So in all honesty, I would not have seen a need for you to be tested at all, and you can definitely consider yourself home free. But if you would like the additional reassurance of a 100% conclusive result, test once more at 6 weeks. You do not have to wait 3 months:  that's outdated advice from the pre-combo test days.

In the meantime, I suggest you cease any and all further internet searching about all this. Like many anxious persons, you're being drawn to information that inflames your anxiety -- which is still further increased by the inconsistency of information. It isn't worth the stress.

So kick back, pour yourself a glass of fine wine, and stop worrying. There is no chance you have HIV.

I hope these comments have helped. Let me know if anything isn't clear.

HHH, MD
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38 months ago
Doctor,

Yes, thank you so much for your words.  It’s very helpful to have someone put things into perspective the way that you did. 

When I said “swab test” I guess what I meant was the test using oral fluid, like you said.  Oraquick was the name of it I believe & to the best of my knowledge, that looks only for antibodies.  

If I were to decide to confirm my results at 6 weeks, would I be able to use another Oraquick test to do that, or would it need to be a second combo test?  I only ask because I appreciate the convenience of the Oraquick (buy at drugstore, results in 20 min).  If that wouldn’t be sufficient, I would need to ask my family doctor to write for another blood test - as he initially did not send me for the combo test, only the antibody one.  I specifically had to ask for the antigen/antibody test. 

Again, thank you so very much for your input!

H. Hunter Handsfield, MD
H. Hunter Handsfield, MD
38 months ago
Thanks for clarifying. The Oraquick oral fluids test is the least reliable of all tests, especially when concerned about a particular recent exposure. It's one of the few that requires 3 months to reach maximum reliability, and even then it misses a small proportion of infections. It's just not as good as any of the available blood tests. Since your risk is so low already, a negative result with that test, at either 6 weeks or 3 months, would further confirm that there is almost no chance you caught HIV. But given your concerns, "almost" may not cut it. For conclusive results, ask your doctor for another Ag/Ab test at 6+ weeks.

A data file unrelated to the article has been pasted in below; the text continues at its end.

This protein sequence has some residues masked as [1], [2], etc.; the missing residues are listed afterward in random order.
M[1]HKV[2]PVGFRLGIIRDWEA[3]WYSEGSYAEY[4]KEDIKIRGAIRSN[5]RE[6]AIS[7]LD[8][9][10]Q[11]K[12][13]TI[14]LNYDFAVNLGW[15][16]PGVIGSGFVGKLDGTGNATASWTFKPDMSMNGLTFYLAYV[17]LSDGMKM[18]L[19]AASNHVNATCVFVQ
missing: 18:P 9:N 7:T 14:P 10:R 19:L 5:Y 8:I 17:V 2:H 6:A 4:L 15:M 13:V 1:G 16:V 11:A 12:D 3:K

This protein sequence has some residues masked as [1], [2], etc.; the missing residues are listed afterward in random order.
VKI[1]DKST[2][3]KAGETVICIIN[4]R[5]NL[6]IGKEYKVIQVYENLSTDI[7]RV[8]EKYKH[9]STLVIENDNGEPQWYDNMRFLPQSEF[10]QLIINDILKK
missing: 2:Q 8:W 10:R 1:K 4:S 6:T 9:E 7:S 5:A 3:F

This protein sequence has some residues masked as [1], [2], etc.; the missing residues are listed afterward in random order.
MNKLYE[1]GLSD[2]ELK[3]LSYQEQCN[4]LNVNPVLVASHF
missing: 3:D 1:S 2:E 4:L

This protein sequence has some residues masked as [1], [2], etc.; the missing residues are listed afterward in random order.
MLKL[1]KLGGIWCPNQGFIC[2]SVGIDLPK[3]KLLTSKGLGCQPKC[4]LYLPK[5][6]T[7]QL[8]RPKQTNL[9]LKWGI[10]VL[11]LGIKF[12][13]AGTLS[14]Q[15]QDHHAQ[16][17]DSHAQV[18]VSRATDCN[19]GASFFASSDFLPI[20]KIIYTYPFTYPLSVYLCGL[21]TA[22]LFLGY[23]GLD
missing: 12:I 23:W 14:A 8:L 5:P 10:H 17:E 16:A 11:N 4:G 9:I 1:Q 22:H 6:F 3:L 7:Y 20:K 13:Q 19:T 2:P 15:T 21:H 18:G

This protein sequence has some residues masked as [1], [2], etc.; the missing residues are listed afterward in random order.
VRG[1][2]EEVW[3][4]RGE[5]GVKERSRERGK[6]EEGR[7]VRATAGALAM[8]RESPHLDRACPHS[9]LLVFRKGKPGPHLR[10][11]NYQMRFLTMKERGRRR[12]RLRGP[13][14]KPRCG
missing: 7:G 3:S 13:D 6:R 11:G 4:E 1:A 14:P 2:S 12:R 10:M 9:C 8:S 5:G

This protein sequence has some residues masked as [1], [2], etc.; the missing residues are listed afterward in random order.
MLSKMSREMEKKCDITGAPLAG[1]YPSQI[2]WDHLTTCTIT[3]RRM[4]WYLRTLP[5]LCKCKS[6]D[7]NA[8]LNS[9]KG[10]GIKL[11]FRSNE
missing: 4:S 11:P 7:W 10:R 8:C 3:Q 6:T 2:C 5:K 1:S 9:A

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38 months ago
Hello,

I understand that this is my last question. 

My anxiety in regard to this situation, although I realize is probably borderline ridiculous at this point, is still getting the best of me a little bit. 

Yesterday, one day shy of 6 weeks (41 days), I had another combo test done.  I’ve gotten the results back already, and it was negative.  I understand that this is ‘technically’ before the 6 week mark.  Do you still believe it is fairly safe to consider this result conclusive?

I’m really sorry if I sound silly.  Just looking to be done with this.  Thank you again. 

H. Hunter Handsfield, MD
H. Hunter Handsfield, MD
38 months ago
There is no statistically significant difference between 41 and 42 days. This result is conclusive. You can stop worrying! I hope the discussion has been helpful.